"What if parents wanted to send their children to reparative therapy for straight youths?" Catholic Seminary? The Boy Scouts?

  • Aresen||

    California teens with unaccepting parents may still find themselves shipped off to some camp in the woods somewhere.

    Kid walking through the woods at night: "I'm scared."
    Clown: "You're scared?! I'm the one who has to walk home alone!

    /tasteless

  • Winston||

    So shouldn't the more important question be should minors be forced to take therapies they don't like and does the state have the right to ban therapies it thinks are nonsense?

  • Brandon||

    That's more than one question. And both are "No."

  • ||

    A reparative therapy "success story."

  • ||

    The 9th U.S. Circuit Court of Appeals ruled last year that California lawmakers properly showed that therapies designed to change sexual orientation for those under the age of 18 were outside the scientific mainstream and have been disavowed by most major medical groups as unproven and potentially dangerous.

    Great, so when do we stop subjecting people to gender re-assignment surgery (occasionally at )?

  • ||

    That is, at taxpayers' expense.

  • ||

    Sorry, jesse. Meant this to go to the general thread, not you specifically.

  • ||

    No worries. I've done it enough times myself.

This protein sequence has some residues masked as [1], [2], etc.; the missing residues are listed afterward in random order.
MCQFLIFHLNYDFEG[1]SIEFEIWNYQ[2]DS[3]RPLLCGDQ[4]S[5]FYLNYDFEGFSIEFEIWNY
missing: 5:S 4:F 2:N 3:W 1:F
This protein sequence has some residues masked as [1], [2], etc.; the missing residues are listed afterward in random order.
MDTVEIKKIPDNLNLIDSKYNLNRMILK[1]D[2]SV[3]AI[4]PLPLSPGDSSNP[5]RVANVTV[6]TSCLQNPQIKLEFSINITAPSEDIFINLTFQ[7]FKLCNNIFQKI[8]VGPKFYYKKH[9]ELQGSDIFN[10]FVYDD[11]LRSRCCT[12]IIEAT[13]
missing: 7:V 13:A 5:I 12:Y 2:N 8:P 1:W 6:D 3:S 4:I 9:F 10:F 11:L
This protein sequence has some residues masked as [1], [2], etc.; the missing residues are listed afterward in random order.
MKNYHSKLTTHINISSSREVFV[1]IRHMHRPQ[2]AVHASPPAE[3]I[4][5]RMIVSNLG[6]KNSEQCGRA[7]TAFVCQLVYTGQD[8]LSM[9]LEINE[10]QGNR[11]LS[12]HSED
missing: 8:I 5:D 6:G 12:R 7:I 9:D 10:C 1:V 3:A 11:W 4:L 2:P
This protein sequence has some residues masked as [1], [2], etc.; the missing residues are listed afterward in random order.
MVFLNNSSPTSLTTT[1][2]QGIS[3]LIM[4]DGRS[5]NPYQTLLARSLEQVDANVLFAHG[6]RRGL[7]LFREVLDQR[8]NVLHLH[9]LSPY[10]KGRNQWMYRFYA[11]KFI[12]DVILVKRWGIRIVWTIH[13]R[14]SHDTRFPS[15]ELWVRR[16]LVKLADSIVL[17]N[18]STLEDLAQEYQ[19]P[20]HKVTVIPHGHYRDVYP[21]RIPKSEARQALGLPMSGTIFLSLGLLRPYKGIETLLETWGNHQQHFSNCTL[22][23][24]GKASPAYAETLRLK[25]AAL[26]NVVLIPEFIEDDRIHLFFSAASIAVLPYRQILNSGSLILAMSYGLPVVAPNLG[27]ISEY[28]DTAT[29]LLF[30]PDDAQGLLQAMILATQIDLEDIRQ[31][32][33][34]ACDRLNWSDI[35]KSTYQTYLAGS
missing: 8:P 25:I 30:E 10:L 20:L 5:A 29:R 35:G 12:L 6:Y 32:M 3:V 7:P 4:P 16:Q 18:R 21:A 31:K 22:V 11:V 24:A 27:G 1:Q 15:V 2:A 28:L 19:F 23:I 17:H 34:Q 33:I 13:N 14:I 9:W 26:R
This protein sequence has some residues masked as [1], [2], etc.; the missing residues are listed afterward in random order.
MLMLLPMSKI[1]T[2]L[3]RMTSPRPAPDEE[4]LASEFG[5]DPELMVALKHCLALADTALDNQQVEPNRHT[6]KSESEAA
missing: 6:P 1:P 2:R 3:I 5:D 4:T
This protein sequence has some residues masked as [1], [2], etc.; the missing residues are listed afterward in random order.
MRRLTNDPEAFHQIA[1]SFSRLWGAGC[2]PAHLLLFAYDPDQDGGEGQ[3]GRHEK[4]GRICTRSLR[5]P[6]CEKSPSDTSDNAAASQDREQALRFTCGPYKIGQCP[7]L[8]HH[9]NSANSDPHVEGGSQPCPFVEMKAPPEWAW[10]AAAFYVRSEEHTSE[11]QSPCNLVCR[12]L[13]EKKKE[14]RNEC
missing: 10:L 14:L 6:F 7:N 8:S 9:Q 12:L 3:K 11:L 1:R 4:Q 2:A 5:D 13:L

• Aresen||

    So, it's Germany vs France in '14.

    That seems familiar, somehow.

  • Winston||

    So what's their Von Schlieffen plan?

  • Sevo||

    Think "The Ardennes", say the axis St. Vith, Bastogne, to the Meuse.

  • Tonio||

    Looks up from sand table, adjusts monocle, inclines pickelhauber slightly towards Sevo.

  • SusanM||

    And they say history never repeats itself. All they need is to have France bring on some substitutions from team USA to break a tie near the end.

  • paranoid android||

    You're getting ahead of yourself! First Germany will break out decisively and head downfield for a goal, when suddenly the Russian team arrives out of nowhere on the other side, forcing the Germans to draw back momentarily before the Russians all promptly trip on their own shoelaces and get knocked out of commission.

  • Sevo||

    ..."Having said that, we should deeply concerned about the potential impacts of professional policies in private fields being established by the actions of politicized government legislative bodies."...

    This.